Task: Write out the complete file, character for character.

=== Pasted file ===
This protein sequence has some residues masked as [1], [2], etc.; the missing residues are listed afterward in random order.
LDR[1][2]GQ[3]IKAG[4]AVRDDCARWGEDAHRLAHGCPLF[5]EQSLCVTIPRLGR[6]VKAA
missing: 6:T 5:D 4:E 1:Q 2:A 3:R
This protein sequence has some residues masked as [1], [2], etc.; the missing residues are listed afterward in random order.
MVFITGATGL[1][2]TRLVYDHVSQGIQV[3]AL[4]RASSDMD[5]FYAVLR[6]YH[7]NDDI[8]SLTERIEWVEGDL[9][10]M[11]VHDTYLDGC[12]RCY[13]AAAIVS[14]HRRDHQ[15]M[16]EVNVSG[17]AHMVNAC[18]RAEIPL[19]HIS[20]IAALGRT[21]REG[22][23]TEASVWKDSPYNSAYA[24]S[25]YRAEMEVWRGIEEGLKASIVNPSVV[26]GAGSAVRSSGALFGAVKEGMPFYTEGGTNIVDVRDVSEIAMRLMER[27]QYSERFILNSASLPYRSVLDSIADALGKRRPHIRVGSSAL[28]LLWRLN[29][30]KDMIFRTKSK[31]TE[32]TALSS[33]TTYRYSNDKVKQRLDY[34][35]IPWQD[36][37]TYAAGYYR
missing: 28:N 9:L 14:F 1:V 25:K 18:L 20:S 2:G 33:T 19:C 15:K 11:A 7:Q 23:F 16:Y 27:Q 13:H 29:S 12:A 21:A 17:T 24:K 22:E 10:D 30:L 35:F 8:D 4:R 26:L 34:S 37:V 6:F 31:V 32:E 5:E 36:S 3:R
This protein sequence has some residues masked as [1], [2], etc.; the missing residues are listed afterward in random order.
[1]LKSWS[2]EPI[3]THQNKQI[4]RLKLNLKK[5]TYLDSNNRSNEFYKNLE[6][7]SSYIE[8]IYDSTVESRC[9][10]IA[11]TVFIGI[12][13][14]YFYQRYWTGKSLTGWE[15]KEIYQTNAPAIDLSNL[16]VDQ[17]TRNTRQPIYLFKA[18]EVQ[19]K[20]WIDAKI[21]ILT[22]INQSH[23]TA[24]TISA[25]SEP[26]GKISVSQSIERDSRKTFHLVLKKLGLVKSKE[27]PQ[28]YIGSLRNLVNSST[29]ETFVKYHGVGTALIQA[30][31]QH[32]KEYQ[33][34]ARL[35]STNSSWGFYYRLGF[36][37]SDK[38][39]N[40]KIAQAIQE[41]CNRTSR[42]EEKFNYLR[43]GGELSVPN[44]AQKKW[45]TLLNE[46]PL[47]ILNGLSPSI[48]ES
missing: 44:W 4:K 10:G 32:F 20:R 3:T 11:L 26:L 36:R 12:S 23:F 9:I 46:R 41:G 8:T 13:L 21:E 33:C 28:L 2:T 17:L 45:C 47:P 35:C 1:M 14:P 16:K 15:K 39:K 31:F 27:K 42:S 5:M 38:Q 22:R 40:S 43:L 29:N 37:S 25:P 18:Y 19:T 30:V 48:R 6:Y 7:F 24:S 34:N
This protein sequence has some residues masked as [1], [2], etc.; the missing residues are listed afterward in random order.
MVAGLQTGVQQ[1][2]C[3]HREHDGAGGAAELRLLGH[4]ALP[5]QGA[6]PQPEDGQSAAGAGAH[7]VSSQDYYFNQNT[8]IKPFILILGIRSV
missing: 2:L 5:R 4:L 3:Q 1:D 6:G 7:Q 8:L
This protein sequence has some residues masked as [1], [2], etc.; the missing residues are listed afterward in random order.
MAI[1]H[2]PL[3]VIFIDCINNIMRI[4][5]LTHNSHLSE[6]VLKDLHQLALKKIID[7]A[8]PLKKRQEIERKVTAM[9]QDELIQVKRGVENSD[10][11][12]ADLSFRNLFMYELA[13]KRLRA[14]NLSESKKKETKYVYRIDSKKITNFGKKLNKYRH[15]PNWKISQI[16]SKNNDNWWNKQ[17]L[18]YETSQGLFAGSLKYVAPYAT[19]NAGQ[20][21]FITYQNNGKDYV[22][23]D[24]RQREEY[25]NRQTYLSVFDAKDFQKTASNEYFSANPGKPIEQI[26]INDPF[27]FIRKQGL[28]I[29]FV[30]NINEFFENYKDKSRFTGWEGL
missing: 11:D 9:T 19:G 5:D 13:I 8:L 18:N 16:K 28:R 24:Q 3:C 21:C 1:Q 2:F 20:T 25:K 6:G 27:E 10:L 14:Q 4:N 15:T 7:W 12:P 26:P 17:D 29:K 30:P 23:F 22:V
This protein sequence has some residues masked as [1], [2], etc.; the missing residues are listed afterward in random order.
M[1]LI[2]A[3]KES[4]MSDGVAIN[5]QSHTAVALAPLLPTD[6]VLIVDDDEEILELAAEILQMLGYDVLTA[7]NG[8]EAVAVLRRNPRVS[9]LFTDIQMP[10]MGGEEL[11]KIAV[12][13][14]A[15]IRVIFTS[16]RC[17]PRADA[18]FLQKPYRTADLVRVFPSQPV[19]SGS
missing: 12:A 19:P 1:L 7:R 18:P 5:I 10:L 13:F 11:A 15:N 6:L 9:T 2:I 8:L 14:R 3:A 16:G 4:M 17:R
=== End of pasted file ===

This protein sequence has some residues masked as [1], [2], etc.; the missing residues are listed afterward in random order.
LDR[1][2]GQ[3]IKAG[4]AVRDDCARWGEDAHRLAHGCPLF[5]EQSLCVTIPRLGR[6]VKAA
missing: 6:T 5:D 4:E 1:Q 2:A 3:R
This protein sequence has some residues masked as [1], [2], etc.; the missing residues are listed afterward in random order.
MVFITGATGL[1][2]TRLVYDHVSQGIQV[3]AL[4]RASSDMD[5]FYAVLR[6]YH[7]NDDI[8]SLTERIEWVEGDL[9][10]M[11]VHDTYLDGC[12]RCY[13]AAAIVS[14]HRRDHQ[15]M[16]EVNVSG[17]AHMVNAC[18]RAEIPL[19]HIS[20]IAALGRT[21]REG[22][23]TEASVWKDSPYNSAYA[24]S[25]YRAEMEVWRGIEEGLKASIVNPSVV[26]GAGSAVRSSGALFGAVKEGMPFYTEGGTNIVDVRDVSEIAMRLMER[27]QYSERFILNSASLPYRSVLDSIADALGKRRPHIRVGSSAL[28]LLWRLN[29][30]KDMIFRTKSK[31]TE[32]TALSS[33]TTYRYSNDKVKQRLDY[34][35]IPWQD[36][37]TYAAGYYR
missing: 28:N 9:L 14:F 1:V 25:K 18:L 20:S 2:G 33:T 19:C 15:K 11:A 7:Q 23:F 16:Y 27:Q 13:H 29:S 12:A 21:A 17:T 24:K 22:E 10:D 30:L 35:F 8:D 4:R 26:L 34:S 37:V 6:F 31:V 32:E 5:E 36:S 3:R
This protein sequence has some residues masked as [1], [2], etc.; the missing residues are listed afterward in random order.
[1]LKSWS[2]EPI[3]THQNKQI[4]RLKLNLKK[5]TYLDSNNRSNEFYKNLE[6][7]SSYIE[8]IYDSTVESRC[9][10]IA[11]TVFIGI[12][13][14]YFYQRYWTGKSLTGWE[15]KEIYQTNAPAIDLSNL[16]VDQ[17]TRNTRQPIYLFKA[18]EVQ[19]K[20]WIDAKI[21]ILT[22]INQSH[23]TA[24]TISA[25]SEP[26]GKISVSQSIERDSRKTFHLVLKKLGLVKSKE[27]PQ[28]YIGSLRNLVNSST[29]ETFVKYHGVGTALIQA[30][31]QH[32]KEYQ[33][34]ARL[35]STNSSWGFYYRLGF[36][37]SDK[38][39]N[40]KIAQAIQE[41]CNRTSR[42]EEKFNYLR[43]GGELSVPN[44]AQKKW[45]TLLNE[46]PL[47]ILNGLSPSI[48]ES
missing: 44:W 4:K 10:G 32:F 20:R 3:T 11:L 26:L 36:R 12:S 23:F 9:I 46:R 41:G 8:T 13:L 21:E 33:C 28:L 2:T 17:L 45:C 47:P 35:C 1:M 14:P 16:K 15:K 39:K 31:F 27:K 42:S 5:M 38:Q 22:R 40:S 43:L 29:N 37:S 25:P 18:Y 19:T 30:V 48:R 6:Y 7:F 24:S 34:N
This protein sequence has some residues masked as [1], [2], etc.; the missing residues are listed afterward in random order.
MVAGLQTGVQQ[1][2]C[3]HREHDGAGGAAELRLLGH[4]ALP[5]QGA[6]PQPEDGQSAAGAGAH[7]VSSQDYYFNQNT[8]IKPFILILGIRSV
missing: 2:L 5:R 4:L 3:Q 1:D 6:G 7:Q 8:L
This protein sequence has some residues masked as [1], [2], etc.; the missing residues are listed afterward in random order.
MAI[1]H[2]PL[3]VIFIDCINNIMRI[4][5]LTHNSHLSE[6]VLKDLHQLALKKIID[7]A[8]PLKKRQEIERKVTAM[9]QDELIQVKRGVENSD[10][11][12]ADLSFRNLFMYELA[13]KRLRA[14]NLSESKKKETKYVYRIDSKKITNFGKKLNKYRH[15]PNWKISQI[16]SKNNDNWWNKQ[17]L[18]YETSQGLFAGSLKYVAPYAT[19]NAGQ[20][21]FITYQNNGKDYV[22][23]D[24]RQREEY[25]NRQTYLSVFDAKDFQKTASNEYFSANPGKPIEQI[26]INDPF[27]FIRKQGL[28]I[29]FV[30]NINEFFENYKDKSRFTGWEGL
missing: 11:D 9:T 19:G 5:D 13:I 8:L 18:N 16:K 28:R 24:Q 3:C 21:C 1:Q 2:F 20:T 25:K 6:G 27:E 10:L 14:Q 4:N 15:T 7:W 12:P 26:P 17:D 29:K 30:P 23:F 22:V
This protein sequence has some residues masked as [1], [2], etc.; the missing residues are listed afterward in random order.
M[1]LI[2]A[3]KES[4]MSDGVAIN[5]QSHTAVALAPLLPTD[6]VLIVDDDEEILELAAEILQMLGYDVLTA[7]NG[8]EAVAVLRRNPRVS[9]LFTDIQMP[10]MGGEEL[11]KIAV[12][13][14]A[15]IRVIFTS[16]RC[17]PRADA[18]FLQKPYRTADLVRVFPSQPV[19]SGS
missing: 12:A 19:P 1:L 7:R 18:P 5:I 10:L 13:F 11:A 15:N 6:L 9:T 2:I 8:L 14:R 3:A 16:G 4:M 17:R